Friday, May 23, 2014

The Case for Reparations: An Intellectual Autopsy, by Ta-Nehisi Coates

Important read. -Angela


Ta-Nehisi Coates is a national correspondent at The Atlantic, where he writes about culture, politics, and social issues. He is the author of the memoir The Beautiful Struggle.
  • The Case for Reparations: An Intellectual Autopsy

    Four years ago, I opposed reparations. Here's the story of how my thinking has evolved since then.

    In North Lawndale, the Chicago neighborhood featured in The Atlantic's June cover story on reparations, a church occupies a boarded-up storefront. (Carlos Javier Ortiz)
    The best thing about writing a blog is the presence of a live and dynamic journal of one's own thinking. Some portion of the reporter's notebook is out there for you to scrutinize and think about as the longer article develops. For me, this current article—an argument in support of reparations—began four years agowhen I opposed reparations. A lot has happened since then. I've read a lot, talked to a lot of people, and spent a lot of time in Chicago where the history, somehow, feels especially present. I think I owe you a walk-through on how my thinking evolved.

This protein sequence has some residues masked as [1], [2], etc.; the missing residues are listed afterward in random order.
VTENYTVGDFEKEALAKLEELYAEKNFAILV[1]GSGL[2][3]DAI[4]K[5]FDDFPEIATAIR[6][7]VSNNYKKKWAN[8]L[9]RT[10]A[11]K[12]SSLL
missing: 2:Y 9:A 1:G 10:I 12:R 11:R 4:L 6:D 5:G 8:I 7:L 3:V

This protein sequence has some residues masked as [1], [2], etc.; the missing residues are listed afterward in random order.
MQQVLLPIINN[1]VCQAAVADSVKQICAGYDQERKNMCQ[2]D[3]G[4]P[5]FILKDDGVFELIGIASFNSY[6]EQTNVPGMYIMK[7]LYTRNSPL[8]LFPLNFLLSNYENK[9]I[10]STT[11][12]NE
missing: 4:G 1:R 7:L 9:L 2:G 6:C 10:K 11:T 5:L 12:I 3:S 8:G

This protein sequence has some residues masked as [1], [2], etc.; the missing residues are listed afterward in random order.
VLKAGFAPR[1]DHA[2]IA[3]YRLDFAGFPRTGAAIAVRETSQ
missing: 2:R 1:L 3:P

When I wrote opposing reparations I was about halfway through my deep-dive into the Civil War. I roughly understood then that the Civil War—the most lethal conflict in American history—boiled down to the right to raise an empire based on slaveholding and white supremacy. What had not yet clicked for me was precisely how essential enslavement was to America, that its foundational nature explained the Civil War's body count.  The sheer value of enslaved African-Americans is just astounding. And looking at this recent piece by Chris Hayes, I'm wondering if my numbers are short (emphasis added):

    Continue reading here.

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